On September 7, the U.S. Court of Appeals for the Fifth Circuit granted a stay of a Federal Deposit Insurance Corporation (FDIC) order, following a hearing conducted by an agency administrative law judge (ALJ), assessing a civil penalty against a former banking officer and also requiring his withdrawal from the banking industry. The case is Burgess v. FDIC.
In so ruling, the Fifth Circuit joined the U.S. Court of Appeals for the Tenth Circuit, which concluded, in Bandimere v. SEC, that the Securities and Exchange Commission (SEC) ALJs were “inferior Officers” who are subject to the provisions of the U.S. Constitution’s Appointments Clause, U.S. CONST. art. II, § 2, cl. 2..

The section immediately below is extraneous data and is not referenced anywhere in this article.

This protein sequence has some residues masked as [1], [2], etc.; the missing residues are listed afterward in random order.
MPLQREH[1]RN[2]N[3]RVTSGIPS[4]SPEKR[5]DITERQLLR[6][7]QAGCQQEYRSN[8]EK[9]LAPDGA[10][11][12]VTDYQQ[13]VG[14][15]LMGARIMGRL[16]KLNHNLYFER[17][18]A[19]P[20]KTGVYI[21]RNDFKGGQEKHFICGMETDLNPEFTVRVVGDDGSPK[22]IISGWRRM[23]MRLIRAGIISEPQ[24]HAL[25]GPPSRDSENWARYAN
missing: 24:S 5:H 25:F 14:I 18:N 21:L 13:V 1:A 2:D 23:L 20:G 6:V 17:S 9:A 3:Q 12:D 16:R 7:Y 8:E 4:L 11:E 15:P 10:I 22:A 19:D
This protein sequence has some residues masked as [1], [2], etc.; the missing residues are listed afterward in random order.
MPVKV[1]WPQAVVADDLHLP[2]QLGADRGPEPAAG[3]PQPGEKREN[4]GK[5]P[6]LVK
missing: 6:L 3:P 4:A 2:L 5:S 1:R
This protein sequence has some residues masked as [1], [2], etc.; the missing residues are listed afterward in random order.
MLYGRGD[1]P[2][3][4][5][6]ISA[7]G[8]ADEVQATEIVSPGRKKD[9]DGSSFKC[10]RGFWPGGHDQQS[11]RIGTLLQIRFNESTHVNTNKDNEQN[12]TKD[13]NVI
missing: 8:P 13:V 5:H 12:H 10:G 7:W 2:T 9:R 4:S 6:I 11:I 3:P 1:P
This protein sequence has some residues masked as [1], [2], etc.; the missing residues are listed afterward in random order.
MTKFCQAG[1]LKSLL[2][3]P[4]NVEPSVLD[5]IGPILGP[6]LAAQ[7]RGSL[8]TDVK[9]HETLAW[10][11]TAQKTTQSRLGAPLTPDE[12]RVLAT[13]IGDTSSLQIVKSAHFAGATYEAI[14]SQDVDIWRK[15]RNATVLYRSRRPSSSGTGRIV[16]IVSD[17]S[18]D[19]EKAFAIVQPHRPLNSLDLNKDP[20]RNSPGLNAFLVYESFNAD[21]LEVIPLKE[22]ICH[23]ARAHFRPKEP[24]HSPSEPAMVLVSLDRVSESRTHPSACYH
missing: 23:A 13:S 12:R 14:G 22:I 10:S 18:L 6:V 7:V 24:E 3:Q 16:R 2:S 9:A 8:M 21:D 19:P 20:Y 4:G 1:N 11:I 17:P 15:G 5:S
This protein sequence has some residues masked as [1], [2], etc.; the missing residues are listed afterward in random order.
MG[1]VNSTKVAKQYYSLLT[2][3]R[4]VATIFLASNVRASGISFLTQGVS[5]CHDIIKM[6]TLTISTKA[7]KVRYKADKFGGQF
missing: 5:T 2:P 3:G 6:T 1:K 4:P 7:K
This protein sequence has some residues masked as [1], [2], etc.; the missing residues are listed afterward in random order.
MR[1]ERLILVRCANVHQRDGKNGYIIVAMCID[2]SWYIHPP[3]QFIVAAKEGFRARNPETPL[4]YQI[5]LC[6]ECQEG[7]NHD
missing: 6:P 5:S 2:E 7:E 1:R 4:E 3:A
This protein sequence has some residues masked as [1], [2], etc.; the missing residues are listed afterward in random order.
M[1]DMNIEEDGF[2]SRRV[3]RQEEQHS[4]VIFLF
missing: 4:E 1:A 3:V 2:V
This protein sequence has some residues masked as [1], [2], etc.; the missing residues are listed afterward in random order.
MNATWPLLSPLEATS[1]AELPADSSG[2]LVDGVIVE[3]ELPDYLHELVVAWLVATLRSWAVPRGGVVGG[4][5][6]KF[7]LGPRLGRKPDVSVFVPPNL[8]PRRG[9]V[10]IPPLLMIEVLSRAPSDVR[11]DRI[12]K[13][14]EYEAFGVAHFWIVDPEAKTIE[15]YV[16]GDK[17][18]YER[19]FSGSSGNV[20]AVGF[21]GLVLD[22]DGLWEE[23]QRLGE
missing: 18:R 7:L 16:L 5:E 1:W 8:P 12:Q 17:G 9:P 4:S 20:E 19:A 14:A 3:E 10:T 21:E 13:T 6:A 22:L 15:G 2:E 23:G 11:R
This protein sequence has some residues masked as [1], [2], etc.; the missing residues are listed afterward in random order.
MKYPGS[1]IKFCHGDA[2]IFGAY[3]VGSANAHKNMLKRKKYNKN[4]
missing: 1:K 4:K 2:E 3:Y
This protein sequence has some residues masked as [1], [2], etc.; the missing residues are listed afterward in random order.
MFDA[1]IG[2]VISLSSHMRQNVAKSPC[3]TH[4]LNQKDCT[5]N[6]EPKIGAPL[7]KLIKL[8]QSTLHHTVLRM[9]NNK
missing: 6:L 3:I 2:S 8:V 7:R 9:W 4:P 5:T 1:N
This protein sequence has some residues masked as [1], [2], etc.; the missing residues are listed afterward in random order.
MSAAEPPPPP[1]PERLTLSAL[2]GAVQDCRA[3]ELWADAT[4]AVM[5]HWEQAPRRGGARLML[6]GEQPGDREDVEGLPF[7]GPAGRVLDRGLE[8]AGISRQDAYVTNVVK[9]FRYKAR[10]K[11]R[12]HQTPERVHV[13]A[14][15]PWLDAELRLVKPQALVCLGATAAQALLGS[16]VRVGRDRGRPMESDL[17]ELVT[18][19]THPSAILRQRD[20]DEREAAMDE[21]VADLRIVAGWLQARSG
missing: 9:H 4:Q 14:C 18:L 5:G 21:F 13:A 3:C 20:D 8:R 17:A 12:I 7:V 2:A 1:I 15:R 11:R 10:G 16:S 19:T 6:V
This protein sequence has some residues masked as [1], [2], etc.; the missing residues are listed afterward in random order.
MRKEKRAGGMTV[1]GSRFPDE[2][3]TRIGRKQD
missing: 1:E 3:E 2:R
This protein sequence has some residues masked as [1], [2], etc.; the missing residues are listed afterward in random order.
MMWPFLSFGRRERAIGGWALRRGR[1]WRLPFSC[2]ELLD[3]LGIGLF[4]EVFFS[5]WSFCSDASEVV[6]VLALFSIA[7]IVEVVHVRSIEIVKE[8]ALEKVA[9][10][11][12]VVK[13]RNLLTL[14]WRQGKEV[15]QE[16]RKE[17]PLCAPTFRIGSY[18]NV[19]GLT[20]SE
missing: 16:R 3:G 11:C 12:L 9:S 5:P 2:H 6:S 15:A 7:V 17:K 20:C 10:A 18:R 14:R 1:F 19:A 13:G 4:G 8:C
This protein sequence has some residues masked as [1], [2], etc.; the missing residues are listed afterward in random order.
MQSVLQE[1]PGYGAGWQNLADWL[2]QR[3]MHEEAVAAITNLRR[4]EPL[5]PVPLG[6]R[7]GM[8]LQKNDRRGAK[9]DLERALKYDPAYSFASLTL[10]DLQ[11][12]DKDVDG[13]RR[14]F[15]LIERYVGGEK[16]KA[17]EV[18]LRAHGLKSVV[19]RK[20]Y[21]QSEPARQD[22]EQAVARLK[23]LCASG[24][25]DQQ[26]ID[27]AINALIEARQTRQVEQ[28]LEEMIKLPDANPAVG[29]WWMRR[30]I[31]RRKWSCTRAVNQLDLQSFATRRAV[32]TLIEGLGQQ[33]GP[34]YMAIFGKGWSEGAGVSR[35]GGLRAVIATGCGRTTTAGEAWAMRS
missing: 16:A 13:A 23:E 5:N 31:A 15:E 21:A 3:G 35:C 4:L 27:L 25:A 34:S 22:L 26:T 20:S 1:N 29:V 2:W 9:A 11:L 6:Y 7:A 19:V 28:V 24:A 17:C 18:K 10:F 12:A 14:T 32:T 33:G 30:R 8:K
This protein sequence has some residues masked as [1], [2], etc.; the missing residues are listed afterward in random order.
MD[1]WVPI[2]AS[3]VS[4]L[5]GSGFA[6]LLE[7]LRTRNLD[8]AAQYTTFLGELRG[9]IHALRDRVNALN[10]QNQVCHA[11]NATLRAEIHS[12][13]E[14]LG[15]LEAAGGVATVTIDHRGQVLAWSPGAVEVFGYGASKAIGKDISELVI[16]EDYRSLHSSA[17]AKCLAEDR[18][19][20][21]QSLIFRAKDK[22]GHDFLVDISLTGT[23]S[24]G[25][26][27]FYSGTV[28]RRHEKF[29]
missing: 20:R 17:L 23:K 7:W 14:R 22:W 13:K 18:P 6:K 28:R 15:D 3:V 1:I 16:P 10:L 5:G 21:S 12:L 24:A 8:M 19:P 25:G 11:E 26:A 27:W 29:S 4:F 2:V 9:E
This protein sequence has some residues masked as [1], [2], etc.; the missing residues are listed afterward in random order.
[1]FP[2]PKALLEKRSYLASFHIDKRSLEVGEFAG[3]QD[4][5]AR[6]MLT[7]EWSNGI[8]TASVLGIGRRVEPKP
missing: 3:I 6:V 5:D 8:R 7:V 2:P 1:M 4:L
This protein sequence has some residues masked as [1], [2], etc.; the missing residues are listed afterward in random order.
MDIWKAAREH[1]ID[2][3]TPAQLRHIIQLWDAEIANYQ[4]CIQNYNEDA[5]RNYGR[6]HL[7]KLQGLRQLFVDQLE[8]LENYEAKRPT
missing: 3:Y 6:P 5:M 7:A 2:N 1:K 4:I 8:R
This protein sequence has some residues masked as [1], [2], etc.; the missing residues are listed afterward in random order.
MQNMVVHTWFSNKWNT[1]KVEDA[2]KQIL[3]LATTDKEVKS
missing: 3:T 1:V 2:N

These rulings could cast some doubt on the validity of the actions taken by ALJs, who have traditionally been considered to be exempt from the Appointments Clause. The Fifth Circuit and Tenth Circuit rulings conflict with a the U.S. Court of Appeals for the District of Columbia’s ruling in Raymond J. Lucia Companies Inc. v. SEC, and it appears likely that the U.S. Supreme Court will be asked to resolve this conflict.
The federal government employs thousands of ALJs to conduct important regulatory hearings and make findings of fact and conclusions of law. If some form of Senate confirmation is required for these officials, this could significantly impact the effectiveness of federal agencies and departments.